Three Mistakes I Made When Registering My Car in Florida and How You Can Avoid Them

Three visits!  It took me three visits to the DMV to get my Florida license plates.  Hopefully I’ll be able to give you a few tips here so you don’t repeat my negative experience.

For the official Florida DMV page on registering a vehicle in the state, you can visit their page here.

What I did wrong

  1. I didn’t take both vehicles with me
  2. I didn’t have Florida auto insurance coverage (still had Michigan insurance)
  3. I didn’t have the lien release/title signed off on a car I owned outright

What you can learn from my mistakes

Taking both vehicles

To get my car registered in Michigan, all I needed to do was take the title/registration and proof of insurance to the Secretary of State’s office.  Here in Florida, a VIN number inspection of each vehicle to be registered must be performed.  This can be a problem if you’re going to register more than one vehicle, as I was, because each vehicle needs to be driven to the DMV office to be checked.

The inspection process is straight-forward.  After taking a number when I walked in the door, I waited my turn in the seating area.  Once my number was called, I had to answer a few questions while the lady working at the DMV typed all of my information into a computer.  She then gave me some paperwork and asked me to give it to the receptionist at the front desk.

I walked outside with the receptionist, where she checked my truck’s VIN number and mileage.  She wrote these down on the paper and then signed and dated it before giving it back to me.  Make sure the paperwork gets signed and dated!  Without a signature, the paperwork is not considered valid and the DMV will not accept it later.

You have two choices if you want to register more than one vehicle.  First, you can have someone else drive your other car so you are able to take them both at the same time.  Second, you can make two trips.  Since you’re given the (signed & dated) inspection form for the first car to take with you, you can bring your other car the next time.  You’ll be able to get that second car inspected, and then hand in both forms with no issues.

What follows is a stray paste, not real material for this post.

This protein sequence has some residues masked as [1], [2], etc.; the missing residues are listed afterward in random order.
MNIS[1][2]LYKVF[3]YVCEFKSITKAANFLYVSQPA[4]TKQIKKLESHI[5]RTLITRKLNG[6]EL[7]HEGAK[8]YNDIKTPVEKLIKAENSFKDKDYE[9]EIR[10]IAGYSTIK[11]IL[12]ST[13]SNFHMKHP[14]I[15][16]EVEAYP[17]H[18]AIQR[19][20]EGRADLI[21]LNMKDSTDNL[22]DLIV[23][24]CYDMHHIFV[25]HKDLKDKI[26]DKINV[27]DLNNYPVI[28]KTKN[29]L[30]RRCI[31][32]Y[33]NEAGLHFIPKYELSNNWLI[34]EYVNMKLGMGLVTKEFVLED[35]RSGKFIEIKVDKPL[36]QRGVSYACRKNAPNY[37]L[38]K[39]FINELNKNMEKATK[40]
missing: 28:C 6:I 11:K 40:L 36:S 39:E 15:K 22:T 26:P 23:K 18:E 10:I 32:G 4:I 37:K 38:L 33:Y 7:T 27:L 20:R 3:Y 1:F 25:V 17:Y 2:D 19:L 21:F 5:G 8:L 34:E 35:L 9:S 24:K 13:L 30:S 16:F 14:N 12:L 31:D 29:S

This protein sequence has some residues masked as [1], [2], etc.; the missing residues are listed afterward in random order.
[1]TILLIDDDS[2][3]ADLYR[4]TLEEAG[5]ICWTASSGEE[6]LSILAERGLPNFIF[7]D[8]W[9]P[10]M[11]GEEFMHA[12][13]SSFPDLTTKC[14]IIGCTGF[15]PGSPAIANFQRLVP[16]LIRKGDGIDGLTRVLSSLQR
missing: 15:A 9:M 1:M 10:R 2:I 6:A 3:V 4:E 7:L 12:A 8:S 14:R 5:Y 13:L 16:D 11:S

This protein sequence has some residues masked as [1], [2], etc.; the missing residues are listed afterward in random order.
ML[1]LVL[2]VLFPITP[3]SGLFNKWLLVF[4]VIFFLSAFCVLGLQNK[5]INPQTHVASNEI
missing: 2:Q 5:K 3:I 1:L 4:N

Florida car insurance

Ok, I probably should have known this one but I still messed up.  I thought that insurance from any state, as long as it met Florida’s state minimum requirements, would be acceptable.  I was wrong.

Your vehicle must have be covered with Florida insurance before it can be registered.  Fortunately, this was easy to correct for me.  I just placed a call to USAA, where I bank and have my vehicles insured, and had my coverage changed from MI to FL in about 10 minutes.  The best thing was that I was able to go online and download proof of insurance a few minutes later.  Also, my total cost only increased by about $9 per month.

Lien release on the car I owned

I had two cars to register; one I own outright, and the other I am making payments on.  For the car I was making payments on, the DMV had to send out a letter to the lien holder to have the title sent to them.  This was snail-mailed, so it took a couple of weeks to get back.

I had a problem with the car I owned, because even though I had the title in hand, I didn’t have proof of the lien release from the bank.  There are two ways to get this: have the bank sign the release line on the actual title, or have a notarized letter stating the lien has been released.  In my case, I had to call my old bank and have them send a letter in the mail.  My wait was approximately 2 weeks.

A few tips for a smooth registration process

Obviously, start with having all vehicles you want to register with you, have Florida insurance on each of them, and have your titles and proof of lien release with you.  If you don’t have all of these items, don’t expect to get your license plate on your first visit.

My local DMV charged me a 2% fee to use my credit/debit card.  So if you’re able to, stop by the bank before you come and withdraw enough money to cover your registration fees.  For me to register a car and truck, I had to pay a little over $600.

Good luck with your registration process!  Although mine took a few trips and some learning on my part, the whole thing is over and should be much easier if I ever have to do this again.

4 Replies to “Three Mistakes I Made When Registering My Car in Florida and How You Can Avoid Them”

  1. There may be an easier way to register more than one car. If you go to the Florida DMV Website you can download the Vin verification form. Then most if not all Police or Sheriffs Depts. will send an officer to your house to fill out the form. They will do that if you have more than I vehicle. You can then take that form to the Tax Collectors Office and register more than 1 vehicle.

Leave a Reply

Your email address will not be published. Required fields are marked *